4. Know the meds you are on. Know any side effects. Know the dosages and what it's for. If you have multiple conditions, (CoMorbidity), it's even more important to know what they are for. If you are on IV or subq meds, know your dosage and when you increase the rate.
5. Be prepared for any emergency. the Pulmonary Hypertension Association has lots of ideas to help you be prepared. Contact your local fire department, emergency room, electric company, to notify them of your condition. Fire department to let them know what PH is, in case they have never heard of it, to let them know to NEVER turn off your pump, if you are on iv therapy,and what to do if your catheter line breaks. Emergency Rooms also need to be contacted. PH is such a rare disease that a lot of small town hospitals dont know about it. I had to educate the head nurse on what to do, how to mix my Flolan, and phone numbers to call if she needed more help. The Electric Company should be called if your medications need to be kept cold, if you are on oxygen and use a concentration, in case of loss of power due to storm or anything, they need to put you on a list of people who need their power turned on as soon as possible. Sometimes they will advice you to go to the hospital and use their fridges for meds, and use their o2. Mine did this, but that was only because we expected electricity to be out for a few days due to a hurricane that became a tropical depression. Call them too if a storm is expected. Sometimes they are so swamped they don't always check the lists.
6. Make sure to have all your docs communicating with each other. Sometimes, it's as easy as a letter of what happened at your latest appointments, or results from blood work, echo, or RHC. If at all possible, keep all your doctors in one hospital system. It makes things so much easier!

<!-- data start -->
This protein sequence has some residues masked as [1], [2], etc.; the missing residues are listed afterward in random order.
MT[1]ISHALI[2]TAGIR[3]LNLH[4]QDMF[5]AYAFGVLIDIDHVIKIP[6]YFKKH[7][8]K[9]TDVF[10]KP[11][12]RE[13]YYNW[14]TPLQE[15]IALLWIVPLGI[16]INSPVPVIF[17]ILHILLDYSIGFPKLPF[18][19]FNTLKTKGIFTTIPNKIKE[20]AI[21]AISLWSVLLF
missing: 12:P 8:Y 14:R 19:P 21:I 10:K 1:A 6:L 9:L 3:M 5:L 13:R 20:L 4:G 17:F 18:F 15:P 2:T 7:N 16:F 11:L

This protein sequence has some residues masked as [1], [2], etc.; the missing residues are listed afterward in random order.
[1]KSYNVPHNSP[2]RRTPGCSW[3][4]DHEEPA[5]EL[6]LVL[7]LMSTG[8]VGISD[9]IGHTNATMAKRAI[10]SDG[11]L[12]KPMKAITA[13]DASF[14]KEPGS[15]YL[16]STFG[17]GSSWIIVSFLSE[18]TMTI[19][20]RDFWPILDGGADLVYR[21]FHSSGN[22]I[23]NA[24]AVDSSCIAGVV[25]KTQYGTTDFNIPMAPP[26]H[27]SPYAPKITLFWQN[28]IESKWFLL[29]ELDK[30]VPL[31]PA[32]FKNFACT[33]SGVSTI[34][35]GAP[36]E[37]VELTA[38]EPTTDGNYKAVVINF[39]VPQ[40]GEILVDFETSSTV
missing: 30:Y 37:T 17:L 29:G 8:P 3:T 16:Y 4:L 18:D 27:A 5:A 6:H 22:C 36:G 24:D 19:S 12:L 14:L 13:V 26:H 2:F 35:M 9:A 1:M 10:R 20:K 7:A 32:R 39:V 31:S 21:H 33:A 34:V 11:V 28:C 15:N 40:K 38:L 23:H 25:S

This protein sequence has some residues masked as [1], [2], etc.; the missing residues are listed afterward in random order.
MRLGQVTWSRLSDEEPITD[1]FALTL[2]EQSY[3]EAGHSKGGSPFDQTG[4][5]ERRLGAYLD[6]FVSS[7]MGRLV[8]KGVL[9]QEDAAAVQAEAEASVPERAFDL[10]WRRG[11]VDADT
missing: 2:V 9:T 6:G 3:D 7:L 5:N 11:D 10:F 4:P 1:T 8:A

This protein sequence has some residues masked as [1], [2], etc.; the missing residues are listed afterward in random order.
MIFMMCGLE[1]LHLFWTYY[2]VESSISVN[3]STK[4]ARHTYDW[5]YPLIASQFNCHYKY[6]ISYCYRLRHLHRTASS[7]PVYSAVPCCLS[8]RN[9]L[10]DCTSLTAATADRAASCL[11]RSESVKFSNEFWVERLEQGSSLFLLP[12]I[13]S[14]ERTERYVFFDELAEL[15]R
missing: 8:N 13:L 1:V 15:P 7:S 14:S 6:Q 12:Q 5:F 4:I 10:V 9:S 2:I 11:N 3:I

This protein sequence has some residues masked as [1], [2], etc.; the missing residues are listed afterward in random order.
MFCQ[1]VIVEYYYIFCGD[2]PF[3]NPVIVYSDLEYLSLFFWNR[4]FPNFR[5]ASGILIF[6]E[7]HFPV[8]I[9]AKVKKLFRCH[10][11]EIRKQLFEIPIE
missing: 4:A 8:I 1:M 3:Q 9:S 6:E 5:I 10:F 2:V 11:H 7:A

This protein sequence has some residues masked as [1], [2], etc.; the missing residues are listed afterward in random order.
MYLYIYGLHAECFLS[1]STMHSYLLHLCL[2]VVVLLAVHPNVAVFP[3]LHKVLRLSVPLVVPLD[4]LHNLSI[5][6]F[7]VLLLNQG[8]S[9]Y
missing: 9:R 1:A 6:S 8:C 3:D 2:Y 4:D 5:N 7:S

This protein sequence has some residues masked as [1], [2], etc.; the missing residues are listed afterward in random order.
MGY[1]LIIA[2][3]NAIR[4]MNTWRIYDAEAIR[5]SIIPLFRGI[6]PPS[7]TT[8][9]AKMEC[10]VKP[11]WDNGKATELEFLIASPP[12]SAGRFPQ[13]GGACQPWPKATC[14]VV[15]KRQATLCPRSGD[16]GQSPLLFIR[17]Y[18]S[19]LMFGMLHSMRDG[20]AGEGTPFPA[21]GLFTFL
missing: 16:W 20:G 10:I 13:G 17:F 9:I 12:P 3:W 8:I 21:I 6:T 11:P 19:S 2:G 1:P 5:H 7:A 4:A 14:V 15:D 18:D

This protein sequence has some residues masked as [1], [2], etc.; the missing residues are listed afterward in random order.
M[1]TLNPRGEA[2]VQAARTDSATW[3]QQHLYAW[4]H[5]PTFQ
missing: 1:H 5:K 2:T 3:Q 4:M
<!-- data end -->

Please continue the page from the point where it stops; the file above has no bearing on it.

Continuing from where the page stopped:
7. Get as much support as you can. Any Chronic Illness will take so much out of you and can cause depression. With a big support network, of people you can rely on, you know you will always have a meal if you don't have enough energy to cook, or a way to get to appointments if you cannot drive yourself. But more importantly, in my opinion, is emotional support. Online, people you can talk to on the phone, clergy, family, can help so much!! Lean heavily on your beliefs. Pray often. Believe and have faith that a cure will come! and when you can't pray or believe, call someone to help you!! or jump on line.
There's a lot more I'm sure, but just can't think of any at this precise moment.
There is one more thing I have to say. I know I pretty much told you all the bad things about Flolan, but if a doctor were to tell me I needed to get back on it, I'd do it in a heart beat! Flolan saved my life all those years ago. Flolan gave me back a quality of life I never thought I would have. And after being given two years to live, Flolan gave me 4 years and if not for Flolan, I doubt I would be here today!!